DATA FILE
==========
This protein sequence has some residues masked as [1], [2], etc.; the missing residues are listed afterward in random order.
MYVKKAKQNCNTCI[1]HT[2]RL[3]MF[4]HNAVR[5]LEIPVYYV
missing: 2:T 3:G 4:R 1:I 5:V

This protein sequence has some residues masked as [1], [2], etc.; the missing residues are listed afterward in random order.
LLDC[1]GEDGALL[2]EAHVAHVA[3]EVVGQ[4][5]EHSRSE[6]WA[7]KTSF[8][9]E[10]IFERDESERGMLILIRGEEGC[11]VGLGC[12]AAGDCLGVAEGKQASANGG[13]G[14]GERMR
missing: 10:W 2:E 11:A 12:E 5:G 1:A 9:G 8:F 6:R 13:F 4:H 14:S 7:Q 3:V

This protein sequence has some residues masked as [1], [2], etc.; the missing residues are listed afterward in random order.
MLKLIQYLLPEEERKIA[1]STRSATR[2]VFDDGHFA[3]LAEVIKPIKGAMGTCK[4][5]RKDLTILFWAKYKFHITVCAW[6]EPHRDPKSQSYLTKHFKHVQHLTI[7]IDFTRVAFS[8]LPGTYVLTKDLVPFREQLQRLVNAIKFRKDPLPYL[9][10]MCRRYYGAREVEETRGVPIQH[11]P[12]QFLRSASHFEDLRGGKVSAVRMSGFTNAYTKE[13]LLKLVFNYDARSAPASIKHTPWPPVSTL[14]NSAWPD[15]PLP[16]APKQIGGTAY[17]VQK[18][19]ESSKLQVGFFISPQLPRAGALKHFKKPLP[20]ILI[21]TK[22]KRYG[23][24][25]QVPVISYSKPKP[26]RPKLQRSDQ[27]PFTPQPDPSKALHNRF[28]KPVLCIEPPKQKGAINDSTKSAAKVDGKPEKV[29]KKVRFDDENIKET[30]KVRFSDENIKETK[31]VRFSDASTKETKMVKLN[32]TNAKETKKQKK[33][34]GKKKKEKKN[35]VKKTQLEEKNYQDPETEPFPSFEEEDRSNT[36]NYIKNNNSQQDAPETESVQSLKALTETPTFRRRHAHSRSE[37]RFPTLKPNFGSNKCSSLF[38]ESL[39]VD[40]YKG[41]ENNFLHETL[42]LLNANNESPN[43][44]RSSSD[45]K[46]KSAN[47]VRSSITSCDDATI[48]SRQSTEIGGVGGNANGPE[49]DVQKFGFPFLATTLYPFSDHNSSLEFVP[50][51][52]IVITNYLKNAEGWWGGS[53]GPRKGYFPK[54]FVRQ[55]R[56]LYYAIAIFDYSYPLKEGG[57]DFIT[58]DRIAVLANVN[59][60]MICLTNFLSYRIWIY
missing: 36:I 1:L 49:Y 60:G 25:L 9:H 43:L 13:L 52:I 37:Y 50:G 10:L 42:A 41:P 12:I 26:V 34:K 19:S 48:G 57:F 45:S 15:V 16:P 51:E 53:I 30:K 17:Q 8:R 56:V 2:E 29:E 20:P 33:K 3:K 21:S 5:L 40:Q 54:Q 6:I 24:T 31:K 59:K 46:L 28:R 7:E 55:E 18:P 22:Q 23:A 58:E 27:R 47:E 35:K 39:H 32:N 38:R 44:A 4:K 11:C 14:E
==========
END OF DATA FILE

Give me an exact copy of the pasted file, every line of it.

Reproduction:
This protein sequence has some residues masked as [1], [2], etc.; the missing residues are listed afterward in random order.
MYVKKAKQNCNTCI[1]HT[2]RL[3]MF[4]HNAVR[5]LEIPVYYV
missing: 2:T 3:G 4:R 1:I 5:V

This protein sequence has some residues masked as [1], [2], etc.; the missing residues are listed afterward in random order.
LLDC[1]GEDGALL[2]EAHVAHVA[3]EVVGQ[4][5]EHSRSE[6]WA[7]KTSF[8][9]E[10]IFERDESERGMLILIRGEEGC[11]VGLGC[12]AAGDCLGVAEGKQASANGG[13]G[14]GERMR
missing: 10:W 2:E 11:A 12:E 5:G 1:A 9:G 8:F 6:R 13:F 4:H 14:S 7:Q 3:V

This protein sequence has some residues masked as [1], [2], etc.; the missing residues are listed afterward in random order.
MLKLIQYLLPEEERKIA[1]STRSATR[2]VFDDGHFA[3]LAEVIKPIKGAMGTCK[4][5]RKDLTILFWAKYKFHITVCAW[6]EPHRDPKSQSYLTKHFKHVQHLTI[7]IDFTRVAFS[8]LPGTYVLTKDLVPFREQLQRLVNAIKFRKDPLPYL[9][10]MCRRYYGAREVEETRGVPIQH[11]P[12]QFLRSASHFEDLRGGKVSAVRMSGFTNAYTKE[13]LLKLVFNYDARSAPASIKHTPWPPVSTL[14]NSAWPD[15]PLP[16]APKQIGGTAY[17]VQK[18][19]ESSKLQVGFFISPQLPRAGALKHFKKPLP[20]ILI[21]TK[22]KRYG[23][24][25]QVPVISYSKPKP[26]RPKLQRSDQ[27]PFTPQPDPSKALHNRF[28]KPVLCIEPPKQKGAINDSTKSAAKVDGKPEKV[29]KKVRFDDENIKET[30]KVRFSDENIKETK[31]VRFSDASTKETKMVKLN[32]TNAKETKKQKK[33][34]GKKKKEKKN[35]VKKTQLEEKNYQDPETEPFPSFEEEDRSNT[36]NYIKNNNSQQDAPETESVQSLKALTETPTFRRRHAHSRSE[37]RFPTLKPNFGSNKCSSLF[38]ESL[39]VD[40]YKG[41]ENNFLHETL[42]LLNANNESPN[43][44]RSSSD[45]K[46]KSAN[47]VRSSITSCDDATI[48]SRQSTEIGGVGGNANGPE[49]DVQKFGFPFLATTLYPFSDHNSSLEFVP[50][51][52]IVITNYLKNAEGWWGGS[53]GPRKGYFPK[54]FVRQ[55]R[56]LYYAIAIFDYSYPLKEGG[57]DFIT[58]DRIAVLANVN[59][60]MICLTNFLSYRIWIY
missing: 36:I 1:L 49:Y 60:G 25:L 9:H 43:L 13:L 52:I 37:Y 50:G 10:L 42:A 41:P 12:I 26:V 34:K 19:S 48:G 57:F 45:S 15:V 16:P 51:E 53:I 30:K 17:Q 8:R 56:V 2:E 29:E 20:P 33:K 3:K 21:S 5:L 40:Q 54:Q 6:I 24:T 31:K 59:K 46:L 28:R 7:E 55:E 18:P 22:Q 23:A 58:E 27:R 47:E 35:K 39:H 32:N 38:R 44:A 4:K 11:C 14:E